Procedures determine how new features are added to Chromium and the Google browser. They are usually integrated in Chromium first, make their way to the Canary and Dev builds of Google Chrome, then the beta and finally, after some time, into the stable release builds.
Features are sometimes not tested enough to be made available directly in the web browser and Google until recently did only offer command line switches to enable those features.
This ensured that users who wanted to test those features could do so by starting the browser with those startup parameters while users indifferent to those new features did not have to worry about bugs or other problems associated with them.
Command line parameters on the other hand are not the most comfortable way of enabling those features in the browser considering that there are more than just a few available for the Chrome browser and that you needed to know them first before you can make use of them.
Chrome Labs has been introduced in a recent Chromium build to provide users with an easier option to enable specific experimental features in the browser. The new page can be accessed by entering chrome:flags in the Chromium address bar.
Chromium Labs is a testing ground for experimental features that aren't quite ready for primetime. They may change, break or disappear at any time.
The first release contains just one feature for Windows, the ability to display tabs in the left sidebar. It is however likely that future builds will offer access to additional features.
Tabs on the left can be enabled with a click, which is way more comfortable than adding --enable-vertical-tabs to the startup of the browser.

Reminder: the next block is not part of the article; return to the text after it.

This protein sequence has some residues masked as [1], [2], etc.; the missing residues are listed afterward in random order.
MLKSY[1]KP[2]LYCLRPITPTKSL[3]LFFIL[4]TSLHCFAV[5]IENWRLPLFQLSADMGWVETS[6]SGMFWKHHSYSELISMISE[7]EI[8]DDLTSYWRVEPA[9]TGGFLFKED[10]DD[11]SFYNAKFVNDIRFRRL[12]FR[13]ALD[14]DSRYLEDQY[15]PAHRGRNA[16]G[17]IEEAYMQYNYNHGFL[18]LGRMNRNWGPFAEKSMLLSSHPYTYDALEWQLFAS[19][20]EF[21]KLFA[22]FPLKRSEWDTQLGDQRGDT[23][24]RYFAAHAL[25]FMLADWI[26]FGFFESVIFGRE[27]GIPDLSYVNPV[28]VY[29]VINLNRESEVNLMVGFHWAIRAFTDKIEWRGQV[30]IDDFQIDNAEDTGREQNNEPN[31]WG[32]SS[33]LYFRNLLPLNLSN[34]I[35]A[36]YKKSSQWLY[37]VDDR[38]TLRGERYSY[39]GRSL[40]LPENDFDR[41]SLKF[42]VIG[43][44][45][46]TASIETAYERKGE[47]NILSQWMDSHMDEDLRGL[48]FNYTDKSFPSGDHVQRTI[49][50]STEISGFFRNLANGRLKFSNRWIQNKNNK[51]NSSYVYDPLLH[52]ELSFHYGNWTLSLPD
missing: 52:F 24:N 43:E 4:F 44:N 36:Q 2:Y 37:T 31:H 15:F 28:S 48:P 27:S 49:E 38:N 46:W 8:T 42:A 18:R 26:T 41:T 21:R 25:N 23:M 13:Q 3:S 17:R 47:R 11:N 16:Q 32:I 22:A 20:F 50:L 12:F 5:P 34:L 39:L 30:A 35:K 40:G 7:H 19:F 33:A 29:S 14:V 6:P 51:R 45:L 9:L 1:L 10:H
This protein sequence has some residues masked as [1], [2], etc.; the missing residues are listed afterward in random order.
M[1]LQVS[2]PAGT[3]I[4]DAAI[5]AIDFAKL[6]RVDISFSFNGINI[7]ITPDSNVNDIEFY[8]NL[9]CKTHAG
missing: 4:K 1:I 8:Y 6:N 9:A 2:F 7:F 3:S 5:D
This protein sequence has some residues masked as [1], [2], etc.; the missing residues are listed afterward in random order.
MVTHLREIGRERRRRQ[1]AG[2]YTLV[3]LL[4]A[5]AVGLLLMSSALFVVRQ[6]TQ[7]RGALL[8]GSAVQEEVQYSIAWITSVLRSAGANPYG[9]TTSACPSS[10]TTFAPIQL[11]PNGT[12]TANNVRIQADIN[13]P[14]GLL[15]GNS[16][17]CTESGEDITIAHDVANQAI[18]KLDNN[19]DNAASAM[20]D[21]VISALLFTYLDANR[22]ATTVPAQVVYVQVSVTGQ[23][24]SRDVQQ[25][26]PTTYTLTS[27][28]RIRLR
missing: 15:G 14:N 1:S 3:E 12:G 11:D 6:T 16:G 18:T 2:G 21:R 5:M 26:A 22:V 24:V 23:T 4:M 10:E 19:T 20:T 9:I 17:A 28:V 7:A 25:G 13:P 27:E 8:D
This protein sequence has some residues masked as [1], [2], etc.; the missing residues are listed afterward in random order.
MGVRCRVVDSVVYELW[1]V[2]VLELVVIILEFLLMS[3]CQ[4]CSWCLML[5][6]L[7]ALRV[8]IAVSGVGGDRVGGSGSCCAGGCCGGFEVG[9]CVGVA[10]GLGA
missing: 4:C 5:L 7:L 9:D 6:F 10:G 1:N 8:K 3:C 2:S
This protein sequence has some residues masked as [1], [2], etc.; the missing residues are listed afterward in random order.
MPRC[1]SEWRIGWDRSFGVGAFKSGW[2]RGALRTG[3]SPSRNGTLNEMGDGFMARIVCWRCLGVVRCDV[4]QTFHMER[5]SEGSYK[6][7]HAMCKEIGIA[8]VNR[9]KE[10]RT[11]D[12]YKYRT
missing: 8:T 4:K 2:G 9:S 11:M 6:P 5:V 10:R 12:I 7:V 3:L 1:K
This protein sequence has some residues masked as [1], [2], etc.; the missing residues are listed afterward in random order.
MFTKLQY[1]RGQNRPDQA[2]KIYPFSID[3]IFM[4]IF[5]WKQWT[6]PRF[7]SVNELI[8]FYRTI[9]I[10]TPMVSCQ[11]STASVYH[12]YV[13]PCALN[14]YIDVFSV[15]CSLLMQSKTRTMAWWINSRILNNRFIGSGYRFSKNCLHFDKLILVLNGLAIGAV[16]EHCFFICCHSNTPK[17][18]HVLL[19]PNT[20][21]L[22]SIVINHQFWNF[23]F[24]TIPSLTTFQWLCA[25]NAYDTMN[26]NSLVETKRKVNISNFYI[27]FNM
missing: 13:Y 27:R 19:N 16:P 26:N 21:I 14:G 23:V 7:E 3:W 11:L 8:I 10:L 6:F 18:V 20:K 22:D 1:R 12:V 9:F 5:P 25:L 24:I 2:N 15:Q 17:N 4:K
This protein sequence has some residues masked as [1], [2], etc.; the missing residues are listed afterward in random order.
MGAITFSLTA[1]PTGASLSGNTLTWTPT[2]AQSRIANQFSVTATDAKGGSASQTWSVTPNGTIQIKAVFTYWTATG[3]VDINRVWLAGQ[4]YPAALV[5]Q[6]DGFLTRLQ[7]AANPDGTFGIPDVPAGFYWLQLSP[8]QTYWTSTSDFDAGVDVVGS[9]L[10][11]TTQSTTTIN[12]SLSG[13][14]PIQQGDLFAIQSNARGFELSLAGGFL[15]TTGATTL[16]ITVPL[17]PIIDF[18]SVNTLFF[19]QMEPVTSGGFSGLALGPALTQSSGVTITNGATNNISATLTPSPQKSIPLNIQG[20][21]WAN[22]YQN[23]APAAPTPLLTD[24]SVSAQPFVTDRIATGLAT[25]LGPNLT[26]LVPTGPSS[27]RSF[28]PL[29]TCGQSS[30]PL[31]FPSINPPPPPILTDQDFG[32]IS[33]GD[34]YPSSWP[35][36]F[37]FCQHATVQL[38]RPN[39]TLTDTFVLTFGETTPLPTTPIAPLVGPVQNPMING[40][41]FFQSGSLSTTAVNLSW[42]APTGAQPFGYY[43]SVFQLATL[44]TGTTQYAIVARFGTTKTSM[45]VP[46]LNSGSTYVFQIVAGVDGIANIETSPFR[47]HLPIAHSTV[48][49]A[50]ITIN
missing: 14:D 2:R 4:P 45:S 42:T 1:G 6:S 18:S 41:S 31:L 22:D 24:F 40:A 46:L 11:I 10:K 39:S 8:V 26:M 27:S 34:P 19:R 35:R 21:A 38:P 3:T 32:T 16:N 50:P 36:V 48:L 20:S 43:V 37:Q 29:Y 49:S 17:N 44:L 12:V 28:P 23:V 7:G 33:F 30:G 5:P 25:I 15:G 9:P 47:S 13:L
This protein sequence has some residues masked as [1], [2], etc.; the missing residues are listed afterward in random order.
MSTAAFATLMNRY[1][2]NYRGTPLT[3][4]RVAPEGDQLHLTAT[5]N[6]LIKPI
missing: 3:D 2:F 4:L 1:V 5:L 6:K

The browser needs to be restarted before changes take effect, a restart option is directly provided on the chrome:flags page.
Chromium Labs currently offers one experimental feature on Windows and Mac. Linux users at this point in development do not get anything, which is likely going to change in future builds.
Mac users do not get tabs on the left though, what they get is a tab overview option which displays an overview of all open tabs by swiping down with three fingers on the trackpad.
Labs will bring experimental features to a larger audience, considering that many Google users are already familiar with Labs in other Google products such as Gmail.
Expect the labs feature to hit Chrome Dev in one of the next public releases.
Update: Labs are now part of all versions of the Chrome web browser. Just load chrome:flags in the browser to display the list of available experiments for that particular channel and operating system. Note that Google modified the address of the page from about:labs to chrome:flags. We have modified the article to reflect that.